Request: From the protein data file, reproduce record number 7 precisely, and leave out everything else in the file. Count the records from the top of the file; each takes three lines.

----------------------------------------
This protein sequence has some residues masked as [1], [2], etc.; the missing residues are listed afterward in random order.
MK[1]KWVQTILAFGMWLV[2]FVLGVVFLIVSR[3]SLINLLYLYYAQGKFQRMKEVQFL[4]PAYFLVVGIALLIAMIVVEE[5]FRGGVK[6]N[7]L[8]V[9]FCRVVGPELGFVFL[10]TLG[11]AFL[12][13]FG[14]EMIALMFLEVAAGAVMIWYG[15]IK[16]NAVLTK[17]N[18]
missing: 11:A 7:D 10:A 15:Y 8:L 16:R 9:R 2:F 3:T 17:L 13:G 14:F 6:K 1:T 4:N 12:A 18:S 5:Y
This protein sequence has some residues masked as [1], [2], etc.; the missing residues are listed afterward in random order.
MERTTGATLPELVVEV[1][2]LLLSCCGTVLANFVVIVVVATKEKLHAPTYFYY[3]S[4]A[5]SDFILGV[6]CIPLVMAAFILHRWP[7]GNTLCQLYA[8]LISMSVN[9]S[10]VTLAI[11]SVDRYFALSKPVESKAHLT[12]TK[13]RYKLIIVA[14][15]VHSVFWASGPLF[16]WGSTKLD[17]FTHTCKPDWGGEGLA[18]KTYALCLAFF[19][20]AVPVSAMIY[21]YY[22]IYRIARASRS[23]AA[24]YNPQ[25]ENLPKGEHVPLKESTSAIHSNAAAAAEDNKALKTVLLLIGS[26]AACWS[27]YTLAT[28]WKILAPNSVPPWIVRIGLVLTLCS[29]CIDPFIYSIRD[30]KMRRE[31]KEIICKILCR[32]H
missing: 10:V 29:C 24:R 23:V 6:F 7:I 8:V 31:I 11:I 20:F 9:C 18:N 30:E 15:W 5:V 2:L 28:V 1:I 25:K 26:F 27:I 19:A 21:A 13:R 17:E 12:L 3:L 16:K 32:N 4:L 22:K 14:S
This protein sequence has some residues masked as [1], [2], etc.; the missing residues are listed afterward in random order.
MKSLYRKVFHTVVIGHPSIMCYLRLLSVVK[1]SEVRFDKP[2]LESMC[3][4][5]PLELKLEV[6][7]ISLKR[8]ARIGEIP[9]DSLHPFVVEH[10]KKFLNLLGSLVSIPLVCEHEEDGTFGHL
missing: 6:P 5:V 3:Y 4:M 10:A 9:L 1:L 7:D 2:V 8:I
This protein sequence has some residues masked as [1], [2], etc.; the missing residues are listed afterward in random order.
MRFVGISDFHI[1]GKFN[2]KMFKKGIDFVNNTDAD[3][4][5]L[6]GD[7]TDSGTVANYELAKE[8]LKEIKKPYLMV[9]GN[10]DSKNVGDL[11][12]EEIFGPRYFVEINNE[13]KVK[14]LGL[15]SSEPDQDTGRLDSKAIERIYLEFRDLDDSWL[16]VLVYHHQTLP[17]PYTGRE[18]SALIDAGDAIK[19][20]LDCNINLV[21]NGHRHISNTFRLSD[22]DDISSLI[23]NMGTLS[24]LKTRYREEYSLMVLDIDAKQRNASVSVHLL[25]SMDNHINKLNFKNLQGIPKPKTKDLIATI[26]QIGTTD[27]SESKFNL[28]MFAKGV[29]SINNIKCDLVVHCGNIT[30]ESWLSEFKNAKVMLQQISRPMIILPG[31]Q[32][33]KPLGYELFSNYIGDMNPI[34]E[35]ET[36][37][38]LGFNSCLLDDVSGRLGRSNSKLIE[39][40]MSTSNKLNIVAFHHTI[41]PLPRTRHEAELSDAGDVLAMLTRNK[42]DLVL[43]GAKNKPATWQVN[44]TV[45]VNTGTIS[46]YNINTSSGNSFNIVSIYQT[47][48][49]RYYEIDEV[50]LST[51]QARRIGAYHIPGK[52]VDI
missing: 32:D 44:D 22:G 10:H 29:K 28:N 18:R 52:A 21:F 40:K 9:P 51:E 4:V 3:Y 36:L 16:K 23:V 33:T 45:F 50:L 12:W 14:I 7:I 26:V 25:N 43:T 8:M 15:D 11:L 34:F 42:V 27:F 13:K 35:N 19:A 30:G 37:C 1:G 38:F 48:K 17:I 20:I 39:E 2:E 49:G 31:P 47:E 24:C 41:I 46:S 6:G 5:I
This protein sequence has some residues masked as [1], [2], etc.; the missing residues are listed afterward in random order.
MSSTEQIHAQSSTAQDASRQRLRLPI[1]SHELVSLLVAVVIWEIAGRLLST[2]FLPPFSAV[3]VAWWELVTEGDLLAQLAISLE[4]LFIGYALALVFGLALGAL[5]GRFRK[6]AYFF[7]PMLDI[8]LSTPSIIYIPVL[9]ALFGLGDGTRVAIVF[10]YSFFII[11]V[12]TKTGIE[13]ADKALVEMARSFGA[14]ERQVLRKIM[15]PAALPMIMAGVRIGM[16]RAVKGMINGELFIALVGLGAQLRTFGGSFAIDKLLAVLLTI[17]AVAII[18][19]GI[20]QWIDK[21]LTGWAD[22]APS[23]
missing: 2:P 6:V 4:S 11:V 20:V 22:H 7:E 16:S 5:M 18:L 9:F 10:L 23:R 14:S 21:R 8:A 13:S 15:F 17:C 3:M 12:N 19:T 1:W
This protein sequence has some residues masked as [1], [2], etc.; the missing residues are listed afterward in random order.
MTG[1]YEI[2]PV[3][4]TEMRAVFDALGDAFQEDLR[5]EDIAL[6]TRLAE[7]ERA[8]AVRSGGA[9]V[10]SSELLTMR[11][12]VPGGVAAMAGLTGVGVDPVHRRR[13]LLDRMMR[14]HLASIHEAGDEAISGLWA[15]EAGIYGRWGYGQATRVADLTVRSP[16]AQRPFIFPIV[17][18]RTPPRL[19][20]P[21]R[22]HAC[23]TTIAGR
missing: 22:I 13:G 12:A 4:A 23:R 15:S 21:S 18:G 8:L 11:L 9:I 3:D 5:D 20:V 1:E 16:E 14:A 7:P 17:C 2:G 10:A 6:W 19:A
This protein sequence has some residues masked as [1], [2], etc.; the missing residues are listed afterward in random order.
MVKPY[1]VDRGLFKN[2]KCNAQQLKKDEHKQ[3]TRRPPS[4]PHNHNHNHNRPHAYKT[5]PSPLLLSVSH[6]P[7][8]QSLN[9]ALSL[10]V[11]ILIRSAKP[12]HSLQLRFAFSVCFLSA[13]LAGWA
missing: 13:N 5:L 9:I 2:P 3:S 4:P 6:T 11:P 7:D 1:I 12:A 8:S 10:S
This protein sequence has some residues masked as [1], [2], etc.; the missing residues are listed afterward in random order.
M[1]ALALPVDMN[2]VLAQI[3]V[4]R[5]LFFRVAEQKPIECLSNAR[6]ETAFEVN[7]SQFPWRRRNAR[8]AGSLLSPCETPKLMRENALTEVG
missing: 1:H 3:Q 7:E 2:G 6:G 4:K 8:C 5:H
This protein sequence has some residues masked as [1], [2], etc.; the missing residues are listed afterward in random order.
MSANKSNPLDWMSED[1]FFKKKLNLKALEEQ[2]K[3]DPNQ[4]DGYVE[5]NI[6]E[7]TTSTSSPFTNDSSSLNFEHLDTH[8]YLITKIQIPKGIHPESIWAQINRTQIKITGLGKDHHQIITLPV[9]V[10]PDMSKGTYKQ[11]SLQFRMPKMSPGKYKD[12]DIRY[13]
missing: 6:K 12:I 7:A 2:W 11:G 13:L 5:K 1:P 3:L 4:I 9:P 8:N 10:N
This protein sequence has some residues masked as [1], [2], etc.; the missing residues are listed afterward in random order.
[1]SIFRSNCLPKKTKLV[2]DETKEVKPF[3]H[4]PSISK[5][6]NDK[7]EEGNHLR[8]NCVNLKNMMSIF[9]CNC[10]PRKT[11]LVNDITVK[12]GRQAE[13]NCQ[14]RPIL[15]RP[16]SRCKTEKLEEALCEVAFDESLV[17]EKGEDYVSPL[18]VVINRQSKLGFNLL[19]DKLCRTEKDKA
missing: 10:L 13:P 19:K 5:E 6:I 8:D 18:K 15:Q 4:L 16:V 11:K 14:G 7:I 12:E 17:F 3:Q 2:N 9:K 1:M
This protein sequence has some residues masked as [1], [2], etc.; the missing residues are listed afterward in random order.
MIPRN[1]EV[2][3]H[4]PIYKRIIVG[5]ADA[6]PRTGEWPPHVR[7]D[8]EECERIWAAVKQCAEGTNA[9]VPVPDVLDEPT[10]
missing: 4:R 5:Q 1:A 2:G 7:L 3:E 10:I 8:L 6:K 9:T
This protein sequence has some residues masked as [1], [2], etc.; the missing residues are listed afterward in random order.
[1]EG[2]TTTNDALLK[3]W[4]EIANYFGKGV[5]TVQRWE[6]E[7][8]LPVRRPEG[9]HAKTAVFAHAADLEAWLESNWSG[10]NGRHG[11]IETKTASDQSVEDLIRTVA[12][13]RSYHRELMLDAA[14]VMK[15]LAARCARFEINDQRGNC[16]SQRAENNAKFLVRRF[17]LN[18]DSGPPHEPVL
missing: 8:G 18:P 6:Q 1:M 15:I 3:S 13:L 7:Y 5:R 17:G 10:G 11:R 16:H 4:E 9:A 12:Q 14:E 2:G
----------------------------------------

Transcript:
This protein sequence has some residues masked as [1], [2], etc.; the missing residues are listed afterward in random order.
MVKPY[1]VDRGLFKN[2]KCNAQQLKKDEHKQ[3]TRRPPS[4]PHNHNHNHNRPHAYKT[5]PSPLLLSVSH[6]P[7][8]QSLN[9]ALSL[10]V[11]ILIRSAKP[12]HSLQLRFAFSVCFLSA[13]LAGWA
missing: 13:N 5:L 9:I 2:P 3:S 4:P 6:T 11:P 7:D 1:I 12:A 8:S 10:S